Your title sells the click.
Your introduction sells the read.
If your introduction doesn’t motivate readers to make that all-important scroll down, you lose them. You put in the hard work creating your content. Nailing the introduction makes sure your content gets the attention those efforts deserve.Your title sells the click. Your intro sells the read, says @GeorgeDrennan2 via @CMIContent. #WritingTips Click To Tweet
These seven tips can help you craft compelling blog post introductions that get your readers to go beyond the headline.
1. Highlight a common problem
People read content for the value it offers. For business blogs, that usually means a solution to a problem. By highlighting a pain point in your introduction, you immediately grab the readers’ attention. It tells them they’re in the right place. You understand their problem.
Here’s an example from Ahrefs:
In the above example, the second paragraph reads: “Sound like you? You’re in the right place.”
Once you’ve agitated the pain point, you need to deliver a solution in the rest of your content.
2. Tell readers what to expect
When you agitate a pain point, you start a ticking clock. If you don’t tell your audience how you will help, they’ll quickly lose patience and bounce.
Your introduction needs to set out the expectations and answer the reader’s question: Is this worth my time?Your intro needs to answer the reader’s question: Is this worth my time? @GeorgeDrennan2 via @CMIContent #WritingTips Click To Tweet
By telling your audience what they can expect, you make that decision much easier.
Here’s an example from Shopify:
This introduction acts as the thesis of the content – what will be covered, in what order, and what the audience can expect to take away.
Few visitors read content from start to finish. Laying out your thesis helps people to find the information they need quickly. They can go to a specific section, consume the entire piece, or recognize the content isn’t going to deliver what they need.
3. Explain the benefits
Some people read a blog post because they want to learn something that will help them to improve their lives. Whether it’s instructions on how to make pancakes or a guide on how to increase customer retention, your readers want results.
Make your introduction more compelling by selling the benefits of your content. What will reading your blog post help them to do?
Here’s an example from Backlinko:
The introduction lays out the article’s benefits in unambiguous terms. Make it clear what your content is about and how your audience can benefit from reading it.
4. Ask a question
When you ask a question in your introduction, you invite the reader to ponder an answer. You actively think about the topic from the outset.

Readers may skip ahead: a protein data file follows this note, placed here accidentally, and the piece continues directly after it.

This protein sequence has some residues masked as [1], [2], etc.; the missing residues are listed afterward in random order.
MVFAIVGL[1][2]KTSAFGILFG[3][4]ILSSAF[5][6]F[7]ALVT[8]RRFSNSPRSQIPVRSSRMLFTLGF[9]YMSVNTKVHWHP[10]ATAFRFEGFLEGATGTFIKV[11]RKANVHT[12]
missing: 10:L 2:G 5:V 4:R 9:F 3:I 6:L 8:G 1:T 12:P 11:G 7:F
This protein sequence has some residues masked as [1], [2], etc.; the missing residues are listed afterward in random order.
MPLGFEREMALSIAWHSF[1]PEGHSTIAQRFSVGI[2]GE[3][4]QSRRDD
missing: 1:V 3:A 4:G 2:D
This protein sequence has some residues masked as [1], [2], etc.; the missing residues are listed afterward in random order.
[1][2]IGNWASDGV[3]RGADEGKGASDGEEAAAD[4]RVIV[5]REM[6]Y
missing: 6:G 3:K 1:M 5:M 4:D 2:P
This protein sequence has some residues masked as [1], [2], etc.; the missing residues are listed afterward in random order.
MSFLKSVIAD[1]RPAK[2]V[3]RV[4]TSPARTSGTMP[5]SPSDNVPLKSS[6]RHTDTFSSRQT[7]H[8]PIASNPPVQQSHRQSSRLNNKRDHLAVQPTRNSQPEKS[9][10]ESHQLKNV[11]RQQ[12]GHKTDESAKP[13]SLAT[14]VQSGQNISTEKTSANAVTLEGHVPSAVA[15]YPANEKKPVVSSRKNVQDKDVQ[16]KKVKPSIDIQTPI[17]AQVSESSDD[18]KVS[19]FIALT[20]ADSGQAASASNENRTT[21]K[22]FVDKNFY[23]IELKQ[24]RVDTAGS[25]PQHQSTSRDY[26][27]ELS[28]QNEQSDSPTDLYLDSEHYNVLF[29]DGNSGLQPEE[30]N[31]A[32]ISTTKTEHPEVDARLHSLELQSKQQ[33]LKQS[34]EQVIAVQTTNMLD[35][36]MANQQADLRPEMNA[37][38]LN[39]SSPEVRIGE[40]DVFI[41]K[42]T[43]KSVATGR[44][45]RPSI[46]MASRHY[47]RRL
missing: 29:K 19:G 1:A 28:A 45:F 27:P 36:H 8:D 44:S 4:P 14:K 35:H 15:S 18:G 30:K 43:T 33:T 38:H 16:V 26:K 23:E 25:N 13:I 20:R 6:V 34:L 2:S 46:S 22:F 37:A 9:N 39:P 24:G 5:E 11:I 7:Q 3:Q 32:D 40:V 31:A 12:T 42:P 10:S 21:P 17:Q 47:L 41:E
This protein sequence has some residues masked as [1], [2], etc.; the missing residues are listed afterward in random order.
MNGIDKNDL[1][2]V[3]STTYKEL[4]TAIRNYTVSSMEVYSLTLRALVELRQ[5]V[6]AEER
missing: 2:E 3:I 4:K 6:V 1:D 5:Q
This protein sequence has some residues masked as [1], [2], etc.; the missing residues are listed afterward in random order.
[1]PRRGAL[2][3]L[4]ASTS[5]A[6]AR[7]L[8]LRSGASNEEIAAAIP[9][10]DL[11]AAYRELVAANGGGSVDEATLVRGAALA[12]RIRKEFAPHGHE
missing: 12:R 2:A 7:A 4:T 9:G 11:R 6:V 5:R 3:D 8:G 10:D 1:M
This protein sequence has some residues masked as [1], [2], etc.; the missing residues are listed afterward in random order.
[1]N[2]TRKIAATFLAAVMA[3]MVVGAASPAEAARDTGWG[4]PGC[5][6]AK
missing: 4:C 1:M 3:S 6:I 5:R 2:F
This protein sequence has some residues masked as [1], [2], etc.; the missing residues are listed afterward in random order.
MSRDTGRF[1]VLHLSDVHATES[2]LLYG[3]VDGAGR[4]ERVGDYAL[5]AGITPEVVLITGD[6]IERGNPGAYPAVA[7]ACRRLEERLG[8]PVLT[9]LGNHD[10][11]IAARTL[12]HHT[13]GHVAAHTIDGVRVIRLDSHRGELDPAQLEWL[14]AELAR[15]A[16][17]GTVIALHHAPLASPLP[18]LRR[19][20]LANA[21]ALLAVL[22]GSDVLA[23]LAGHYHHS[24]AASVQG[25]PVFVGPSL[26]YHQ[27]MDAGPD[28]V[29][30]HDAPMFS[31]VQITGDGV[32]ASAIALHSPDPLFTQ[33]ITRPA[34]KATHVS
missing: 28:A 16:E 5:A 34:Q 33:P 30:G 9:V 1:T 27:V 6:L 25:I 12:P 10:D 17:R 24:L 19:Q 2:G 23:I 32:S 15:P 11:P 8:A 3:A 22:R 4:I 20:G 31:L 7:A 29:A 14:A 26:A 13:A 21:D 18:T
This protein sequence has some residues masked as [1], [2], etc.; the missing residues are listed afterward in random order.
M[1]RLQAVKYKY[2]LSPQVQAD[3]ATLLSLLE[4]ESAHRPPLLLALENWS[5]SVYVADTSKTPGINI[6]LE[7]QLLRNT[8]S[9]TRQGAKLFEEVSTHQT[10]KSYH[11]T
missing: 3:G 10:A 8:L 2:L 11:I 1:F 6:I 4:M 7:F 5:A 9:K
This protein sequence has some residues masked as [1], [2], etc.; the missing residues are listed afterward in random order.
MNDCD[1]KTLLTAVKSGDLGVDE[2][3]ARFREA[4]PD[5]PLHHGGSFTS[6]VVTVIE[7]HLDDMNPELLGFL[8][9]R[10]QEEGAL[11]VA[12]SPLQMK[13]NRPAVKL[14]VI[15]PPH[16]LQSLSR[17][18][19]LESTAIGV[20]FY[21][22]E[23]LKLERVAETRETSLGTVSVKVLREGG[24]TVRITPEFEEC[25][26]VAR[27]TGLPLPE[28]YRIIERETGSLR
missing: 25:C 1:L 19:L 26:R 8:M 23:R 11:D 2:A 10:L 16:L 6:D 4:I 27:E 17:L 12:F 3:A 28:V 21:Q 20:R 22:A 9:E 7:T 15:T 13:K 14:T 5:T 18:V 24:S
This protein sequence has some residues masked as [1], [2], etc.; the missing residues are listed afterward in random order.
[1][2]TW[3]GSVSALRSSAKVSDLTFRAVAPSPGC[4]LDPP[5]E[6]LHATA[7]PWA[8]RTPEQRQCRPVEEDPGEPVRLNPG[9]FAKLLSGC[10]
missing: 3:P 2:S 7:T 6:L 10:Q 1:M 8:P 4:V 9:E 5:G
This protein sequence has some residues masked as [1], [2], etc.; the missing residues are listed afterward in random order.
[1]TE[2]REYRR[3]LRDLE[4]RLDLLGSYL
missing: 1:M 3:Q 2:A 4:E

Here’s an example from Neil Patel:
When you use a question in your introduction, you must back it up with an answer or answers in the content.
5. Take a stand
Conflict is the essence of drama. Anyone who has studied storytelling knows the importance of confrontation in creating tension and engaging an audience.
When it comes to blog post introductions, you can create confrontation by challenging a long-held belief or strategically taking aim at a controversial topic in your niche.Create conflict by challenging a long-held belief in your intro, says @GeorgeDrennan2 via @CMIContent. #WritingTips Click To Tweet
Here’s an example from AllBusiness:
A confrontational introduction typically results in three reactions:
- Readers disagree.
- Readers agree.
- Readers wonder why you’re challenging the topic.
In all three cases, they keep reading to find out more. They are going to want to know how you reached that conclusion.
6. Use a quote
Quotes can be a great way to lend credibility and create a compelling lede. A quote can back up your thesis and provide a framework to structure the rest of your content.
A quote can summarize a conventional belief or best practice and construct a counterargument in your content.
Here’s an example from Forbes:
Similar to question-based introductions, quote-based openings can become a crutch for lazy writing. It’s easy to fall into a habit of using the words of an established voice rather than constructing an original argument. Use them sporadically.
Avoid quotations overused in your niche (a la “content is king” in marketing). Use quotes from unexpected voices or source original quotes from thought leaders.
7. Write the introduction last
The introduction is the first thing your readers see, but it often should be the last thing you write for two reasons.The introduction is the first thing your readers see, but it often should be the last thing you write, says @GeorgeDrennan2 via @CMIContent. #WritingTips Click To Tweet
First, the introduction is more important than any other paragraph in the post. Every word counts. When you start a new piece of content, it’s easy to waste time trying to craft the perfect introduction. It’s more efficient to get started by writing your main points.
Second, you understand the topic better once you have written the meat of your content. You may find that introduction you spent hours crafting no longer fits your central thesis once you finish the rest of the piece.
If you have a moment of inspiration, write a brief introduction as a placeholder. You can return to it once you’re done with the rest of the post.
Your introduction is super important. It convinces people to keep reading or sends them back to the search results page or to read something else. Using these tips, you can create a compelling introduction for your next blog post.
Try different tactics and keep an eye on your analytics to see what works for your niche and writing style.
Cover image by Joseph Kalinowski/Content Marketing Institute